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Watson v. Watson

Court of Appeals of Connecticut

January 23, 1990

Loretta B. WATSON
v.
David P. WATSON.

Argued Nov. 8, 1989.

Bruce Beck, Manchester, with whom, on the brief, were Philip P. Apter and James M. Vaughan, East Hartford, for appellant (plaintiff).

Linda Mariani, New London, with whom, on the brief, were Ellen S. Giannini, Oakville, and Carolyn Brotherton, New London, for appellee (defendant).

Before BORDEN, DALY and NORCOTT, JJ.

Page 1045

[20 Conn.App. 552] NORCOTT, Judge.

The plaintiff wife appeals from the judgment of the state trial referee acting as the trial court in a contested dissolution action. On appeal, the plaintiff claims that the trial referee erred (1) in failing to award permanent periodic alimony, (2) in admitting certain nonexpert testimony as to land values, (3) in allowing the defendant to introduce previously undisclosed evidence, (4) in failing to assign to her the marital residence or any of the defendant's other interests in land or a monetary equivalent, and (5) in sustaining the defendant's objection to her motion to reargue. We find error in part.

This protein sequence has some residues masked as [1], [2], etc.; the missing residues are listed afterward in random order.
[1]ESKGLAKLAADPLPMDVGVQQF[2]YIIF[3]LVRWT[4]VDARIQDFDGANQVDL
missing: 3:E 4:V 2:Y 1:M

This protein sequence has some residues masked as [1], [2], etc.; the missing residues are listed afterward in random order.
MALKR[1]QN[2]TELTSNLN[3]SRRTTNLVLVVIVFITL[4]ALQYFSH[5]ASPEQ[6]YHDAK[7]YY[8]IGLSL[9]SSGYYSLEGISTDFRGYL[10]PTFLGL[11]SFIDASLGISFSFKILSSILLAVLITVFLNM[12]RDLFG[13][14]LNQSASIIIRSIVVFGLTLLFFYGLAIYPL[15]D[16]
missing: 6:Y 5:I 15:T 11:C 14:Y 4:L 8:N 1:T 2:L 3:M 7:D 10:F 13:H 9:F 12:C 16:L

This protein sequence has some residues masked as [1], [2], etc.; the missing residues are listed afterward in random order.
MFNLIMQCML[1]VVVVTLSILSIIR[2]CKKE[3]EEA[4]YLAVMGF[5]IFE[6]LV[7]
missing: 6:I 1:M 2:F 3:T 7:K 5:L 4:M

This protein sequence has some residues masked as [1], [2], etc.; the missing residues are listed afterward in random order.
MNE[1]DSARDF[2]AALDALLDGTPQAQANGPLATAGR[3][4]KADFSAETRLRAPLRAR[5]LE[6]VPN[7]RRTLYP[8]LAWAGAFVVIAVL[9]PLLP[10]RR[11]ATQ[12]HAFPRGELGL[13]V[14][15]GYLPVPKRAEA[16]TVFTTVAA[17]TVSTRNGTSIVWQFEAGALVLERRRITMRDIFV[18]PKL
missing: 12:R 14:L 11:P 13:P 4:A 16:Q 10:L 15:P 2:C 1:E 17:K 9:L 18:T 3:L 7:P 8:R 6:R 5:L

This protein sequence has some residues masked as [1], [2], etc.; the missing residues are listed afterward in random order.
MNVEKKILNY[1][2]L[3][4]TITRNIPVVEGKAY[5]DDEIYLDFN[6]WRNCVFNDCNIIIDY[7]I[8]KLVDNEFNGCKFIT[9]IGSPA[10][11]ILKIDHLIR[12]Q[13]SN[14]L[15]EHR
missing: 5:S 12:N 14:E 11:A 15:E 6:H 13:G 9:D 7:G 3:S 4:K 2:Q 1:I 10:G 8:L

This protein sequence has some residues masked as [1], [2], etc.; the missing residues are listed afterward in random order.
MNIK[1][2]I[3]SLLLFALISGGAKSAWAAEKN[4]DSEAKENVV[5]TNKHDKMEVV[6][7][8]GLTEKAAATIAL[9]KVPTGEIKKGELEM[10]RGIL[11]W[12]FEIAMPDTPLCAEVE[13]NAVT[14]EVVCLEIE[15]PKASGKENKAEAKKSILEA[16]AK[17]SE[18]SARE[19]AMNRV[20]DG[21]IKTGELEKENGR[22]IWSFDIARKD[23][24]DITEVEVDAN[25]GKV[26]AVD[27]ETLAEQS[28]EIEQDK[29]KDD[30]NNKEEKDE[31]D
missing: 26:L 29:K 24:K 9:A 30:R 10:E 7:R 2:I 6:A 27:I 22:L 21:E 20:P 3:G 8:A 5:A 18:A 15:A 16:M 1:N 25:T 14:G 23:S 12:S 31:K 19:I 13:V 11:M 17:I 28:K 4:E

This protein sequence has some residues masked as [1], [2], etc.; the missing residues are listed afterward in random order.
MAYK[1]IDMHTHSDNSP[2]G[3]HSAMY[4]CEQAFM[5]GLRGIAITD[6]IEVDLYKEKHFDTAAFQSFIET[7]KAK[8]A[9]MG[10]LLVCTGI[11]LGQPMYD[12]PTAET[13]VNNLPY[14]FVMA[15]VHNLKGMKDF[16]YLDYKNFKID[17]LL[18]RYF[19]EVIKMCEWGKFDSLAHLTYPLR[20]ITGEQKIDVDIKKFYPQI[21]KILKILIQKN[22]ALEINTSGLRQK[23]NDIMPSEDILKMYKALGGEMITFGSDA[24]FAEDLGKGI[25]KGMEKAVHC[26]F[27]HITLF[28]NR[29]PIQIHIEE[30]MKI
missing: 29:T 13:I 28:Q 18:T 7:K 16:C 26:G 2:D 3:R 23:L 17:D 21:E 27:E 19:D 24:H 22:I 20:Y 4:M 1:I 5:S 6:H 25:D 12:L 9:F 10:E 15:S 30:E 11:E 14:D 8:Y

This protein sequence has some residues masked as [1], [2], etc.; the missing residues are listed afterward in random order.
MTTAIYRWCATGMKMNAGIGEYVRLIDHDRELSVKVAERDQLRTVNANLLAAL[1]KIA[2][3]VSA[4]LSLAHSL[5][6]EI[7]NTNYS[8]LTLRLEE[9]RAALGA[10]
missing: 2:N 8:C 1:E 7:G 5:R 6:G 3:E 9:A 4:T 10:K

[20 Conn.App. 553] At the time of the trial, the defendant husband was working at his father's farm, earning approximately $362 per week. He also received milk and meat free of charge from the farm. The plaintiff was a housewife, and was employed by several individuals to clean their houses, earning approximately $157 per week. The trial court dissolved the parties' seventeen year marriage, finding that it had broken down irretrievably. The plaintiff alleged physical abuse and a lack of communication. The defendant claimed that the plaintiff had become involved in another relationship, but the court found no probative evidence to support the third party relationship. The court awarded custody of the parties' minor daughters to the plaintiff and liberal visitation rights to the defendant. The court also ordered the defendant to pay $50 per week for each of two minor children, and $65 per week for the younger daughter when the older daughter reaches the age of eighteen. No award was ordered for a third child, who is handicapped, because the state of Connecticut provides for her care.